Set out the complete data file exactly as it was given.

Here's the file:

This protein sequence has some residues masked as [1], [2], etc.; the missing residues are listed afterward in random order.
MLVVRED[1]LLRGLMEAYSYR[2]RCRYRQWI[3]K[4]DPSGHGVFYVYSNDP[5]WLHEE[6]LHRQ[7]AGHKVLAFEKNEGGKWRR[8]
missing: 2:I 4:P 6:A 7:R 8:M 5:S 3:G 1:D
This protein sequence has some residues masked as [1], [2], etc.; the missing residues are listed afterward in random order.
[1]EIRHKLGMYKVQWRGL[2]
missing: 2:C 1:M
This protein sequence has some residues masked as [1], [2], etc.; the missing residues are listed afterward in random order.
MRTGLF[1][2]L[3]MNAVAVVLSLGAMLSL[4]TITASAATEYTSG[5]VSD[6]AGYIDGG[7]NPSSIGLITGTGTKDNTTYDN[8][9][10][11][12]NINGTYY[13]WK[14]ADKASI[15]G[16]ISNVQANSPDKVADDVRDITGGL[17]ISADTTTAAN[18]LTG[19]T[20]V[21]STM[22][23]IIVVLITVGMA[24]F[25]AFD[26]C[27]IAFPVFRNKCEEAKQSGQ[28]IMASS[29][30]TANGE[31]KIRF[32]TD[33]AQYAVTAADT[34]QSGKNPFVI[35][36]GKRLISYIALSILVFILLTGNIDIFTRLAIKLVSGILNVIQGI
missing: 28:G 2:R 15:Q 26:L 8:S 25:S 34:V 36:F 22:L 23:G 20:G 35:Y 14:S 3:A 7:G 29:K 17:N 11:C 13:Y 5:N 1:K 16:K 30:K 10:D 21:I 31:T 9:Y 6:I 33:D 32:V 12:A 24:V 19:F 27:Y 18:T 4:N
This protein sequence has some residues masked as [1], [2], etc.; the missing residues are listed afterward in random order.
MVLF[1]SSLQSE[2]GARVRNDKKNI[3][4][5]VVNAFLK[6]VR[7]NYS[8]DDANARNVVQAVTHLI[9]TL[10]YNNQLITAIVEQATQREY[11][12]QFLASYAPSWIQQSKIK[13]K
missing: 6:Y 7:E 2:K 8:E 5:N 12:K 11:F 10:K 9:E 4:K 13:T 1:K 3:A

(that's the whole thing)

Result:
This protein sequence has some residues masked as [1], [2], etc.; the missing residues are listed afterward in random order.
MLVVRED[1]LLRGLMEAYSYR[2]RCRYRQWI[3]K[4]DPSGHGVFYVYSNDP[5]WLHEE[6]LHRQ[7]AGHKVLAFEKNEGGKWRR[8]
missing: 2:I 4:P 6:A 7:R 8:M 5:S 3:G 1:D
This protein sequence has some residues masked as [1], [2], etc.; the missing residues are listed afterward in random order.
[1]EIRHKLGMYKVQWRGL[2]
missing: 2:C 1:M
This protein sequence has some residues masked as [1], [2], etc.; the missing residues are listed afterward in random order.
MRTGLF[1][2]L[3]MNAVAVVLSLGAMLSL[4]TITASAATEYTSG[5]VSD[6]AGYIDGG[7]NPSSIGLITGTGTKDNTTYDN[8][9][10][11][12]NINGTYY[13]WK[14]ADKASI[15]G[16]ISNVQANSPDKVADDVRDITGGL[17]ISADTTTAAN[18]LTG[19]T[20]V[21]STM[22][23]IIVVLITVGMA[24]F[25]AFD[26]C[27]IAFPVFRNKCEEAKQSGQ[28]IMASS[29][30]TANGE[31]KIRF[32]TD[33]AQYAVTAADT[34]QSGKNPFVI[35][36]GKRLISYIALSILVFILLTGNIDIFTRLAIKLVSGILNVIQGI
missing: 28:G 2:R 15:Q 26:L 8:S 25:S 34:V 36:F 22:L 23:G 20:G 35:Y 14:S 3:A 7:G 29:K 17:N 11:C 13:Y 5:N 1:K 16:K 30:K 10:D 21:I 31:T 9:Y 6:I 33:D 32:V 12:A 24:V 19:F 27:Y 18:T 4:N
This protein sequence has some residues masked as [1], [2], etc.; the missing residues are listed afterward in random order.
MVLF[1]SSLQSE[2]GARVRNDKKNI[3][4][5]VVNAFLK[6]VR[7]NYS[8]DDANARNVVQAVTHLI[9]TL[10]YNNQLITAIVEQATQREY[11][12]QFLASYAPSWIQQSKIK[13]K
missing: 6:Y 7:E 2:K 8:E 5:N 12:K 11:F 10:K 9:E 4:K 13:T 1:K 3:A